ECB Quantitative easing programme to be extended until end of 2017

The European Central Bank has announced yesterday its commitment to extend its quantitative easing programme to the end of 2017 and longer if needed.

The European Central Bank has announced yesterday its commitment to extend its quantitative easing programme to the end of 2017 and longer if needed.

Indeed, its governing council decided to extend by nine months its asset purchase scheme, which consists in buying assets from banks with newly created money. However, to try and help drive inflation and growth back up, the ECB will reduce the size of monthly bond purchases by $20bn to Ä60bn; a move that confounded the markets.

Draghi admitted that the decision had a ìvery, very broadî support and implied that he couldnít get unanimous backing for the plan with Jens Weidemann from the Bundesbank likely to have opposed such move. Despite such move being greeted as tapering of the unconventional QE programme, Draghi was adamant to negate this; he left some City experts a little confused as he stated ìThe natural way to look at a word like that is to have a policy whereby purchasers would gradually go to zero, and thatís not been discussed or, as a matter of fact, itís not even been on the tableî.

The euro weakens against the US dollar and Sterling

As a result, the single currency weakened against the US dollar and the pound as markets digested an unexpectedly dovish outlook on monetary policy hinting that QE could go on for much longer if required. This provided a welcome boost to European stock markets as investors cheered the ECB decision to remain in ìeasing modeî, with the promise of more cheap money certainly putting trading floors in a Christmas mood. During his press conference Mario Draghi also warned against complacency over the impact that Brexit vote and Donald Trumpís election win will have on the Eurozone and the financial markets.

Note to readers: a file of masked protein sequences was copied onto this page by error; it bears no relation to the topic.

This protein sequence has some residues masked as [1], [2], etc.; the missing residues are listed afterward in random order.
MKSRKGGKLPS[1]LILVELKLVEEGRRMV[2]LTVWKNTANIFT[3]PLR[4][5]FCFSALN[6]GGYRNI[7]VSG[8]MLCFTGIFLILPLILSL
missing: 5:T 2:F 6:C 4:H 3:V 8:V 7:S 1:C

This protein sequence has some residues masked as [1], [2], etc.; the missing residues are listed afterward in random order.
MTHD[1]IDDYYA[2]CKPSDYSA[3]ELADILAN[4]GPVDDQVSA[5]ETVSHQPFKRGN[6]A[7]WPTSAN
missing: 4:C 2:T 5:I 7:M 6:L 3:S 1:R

Data released yesterday and data to come

The ECB was the overwhelmingly dominating theme in markets yesterday. In the US, Initial Jobless Claims were reported as being down to 258k. In Europe, the only data worth of note came from France where the Bank of France business sentiment reading for November improved.

Looking at today, the calendar is light as we head towards the weekend. This morning, in Germany, we’ll get the October trade report, and in France, we will receive October industrial production; in the UK, weíre expecting the trade data. This afternoon, in the US, final revisions to the October wholesale inventories report and preliminary University of Michigan consumer sentiment survey are scheduled for release.

 

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